"A parish in Roxburghshire, of an oval form, about 9½ miles in length, and 6 in breadth. It borders on the S. with England, where the top of the Hounam Fell, a part of the Cheviot hills, is in the march. The surface is hilly and mountainous, but the pasture is excellent; and this parish is noted for a particular breed of sheep, called the Kale-water breed, from a stream of that name which runs through the middle of the district. The Roman road from Boroughbridge in Yorkshire, towards the Lothians, can be distinctly traced in this parish for 5 miles. There are also the remains of a rectangular encampment on the summit of Hounam Law, one of the highest of the border hills. Population in 1801, 372."
From Gazetteer of Scotland published 1806, Edinburgh.
The parish church (Church of Scotland) has registers dating from 1689. Old Parish Registers (before 1855) are held in the National Records of Scotland in Edinburgh, and copies on microfilm may be consulted in local libraries and in LDS Family History Centres around the world. Later parish registers (after 1855) are often held in the National Records of Scotland as are any records of non-conformist churches in the area (often unfilmed and unindexed, and only available there).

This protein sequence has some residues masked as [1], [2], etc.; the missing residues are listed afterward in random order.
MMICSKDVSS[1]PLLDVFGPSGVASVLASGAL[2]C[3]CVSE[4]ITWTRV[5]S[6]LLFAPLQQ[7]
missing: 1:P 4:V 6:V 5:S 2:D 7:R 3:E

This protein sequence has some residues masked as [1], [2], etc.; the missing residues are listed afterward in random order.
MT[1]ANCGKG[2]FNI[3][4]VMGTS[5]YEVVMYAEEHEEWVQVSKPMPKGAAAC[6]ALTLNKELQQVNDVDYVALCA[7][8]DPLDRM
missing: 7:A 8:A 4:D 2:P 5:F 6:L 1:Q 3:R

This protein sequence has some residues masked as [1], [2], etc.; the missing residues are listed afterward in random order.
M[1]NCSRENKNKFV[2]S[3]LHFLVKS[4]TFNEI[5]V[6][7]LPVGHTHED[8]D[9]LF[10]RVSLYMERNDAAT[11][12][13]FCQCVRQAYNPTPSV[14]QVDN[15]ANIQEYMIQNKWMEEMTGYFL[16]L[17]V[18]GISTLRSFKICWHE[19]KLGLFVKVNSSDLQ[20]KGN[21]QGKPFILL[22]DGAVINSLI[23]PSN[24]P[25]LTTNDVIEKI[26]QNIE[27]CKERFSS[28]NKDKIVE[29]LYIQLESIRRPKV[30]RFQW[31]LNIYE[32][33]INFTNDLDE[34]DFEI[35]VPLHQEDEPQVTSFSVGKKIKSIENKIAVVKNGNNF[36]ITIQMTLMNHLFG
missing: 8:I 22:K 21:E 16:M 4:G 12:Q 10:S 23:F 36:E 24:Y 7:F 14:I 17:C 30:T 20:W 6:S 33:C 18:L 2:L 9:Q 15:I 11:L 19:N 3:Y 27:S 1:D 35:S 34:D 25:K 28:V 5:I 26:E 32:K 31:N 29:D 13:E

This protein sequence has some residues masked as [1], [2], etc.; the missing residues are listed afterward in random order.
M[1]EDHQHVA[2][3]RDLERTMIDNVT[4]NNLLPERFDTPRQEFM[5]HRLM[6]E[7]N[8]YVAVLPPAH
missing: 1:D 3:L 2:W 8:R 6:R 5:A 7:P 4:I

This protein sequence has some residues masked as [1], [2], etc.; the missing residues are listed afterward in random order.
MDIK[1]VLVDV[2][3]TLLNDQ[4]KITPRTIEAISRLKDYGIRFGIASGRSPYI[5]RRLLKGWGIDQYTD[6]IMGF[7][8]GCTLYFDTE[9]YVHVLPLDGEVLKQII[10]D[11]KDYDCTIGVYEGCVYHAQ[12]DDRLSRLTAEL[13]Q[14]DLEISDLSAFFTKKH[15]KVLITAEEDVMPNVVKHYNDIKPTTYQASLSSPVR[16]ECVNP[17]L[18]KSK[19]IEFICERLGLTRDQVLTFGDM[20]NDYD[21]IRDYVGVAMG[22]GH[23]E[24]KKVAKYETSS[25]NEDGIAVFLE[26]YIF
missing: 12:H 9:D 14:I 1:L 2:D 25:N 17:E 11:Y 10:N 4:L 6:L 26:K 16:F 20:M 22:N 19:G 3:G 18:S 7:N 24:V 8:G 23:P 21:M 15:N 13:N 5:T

A short article on Hounam's geography and history was printed in the July 1991 edition of the Borders Family History Society magazine and another article may be found in the society's published list of monumental inscriptions in the parish.
You can see pictures of Hounam which are provided by:
In the 1690s a tax was levied by Parliament on every hearth in Scotland. Both landowners and tenants had to pay this tax and are therefore recorded in the records which were kept at the time. A transcript of the hearth tax records for Hounam parish (NRS reference E69/21/1) is included with the list of monumental inscriptions published by the Borders Family History Society.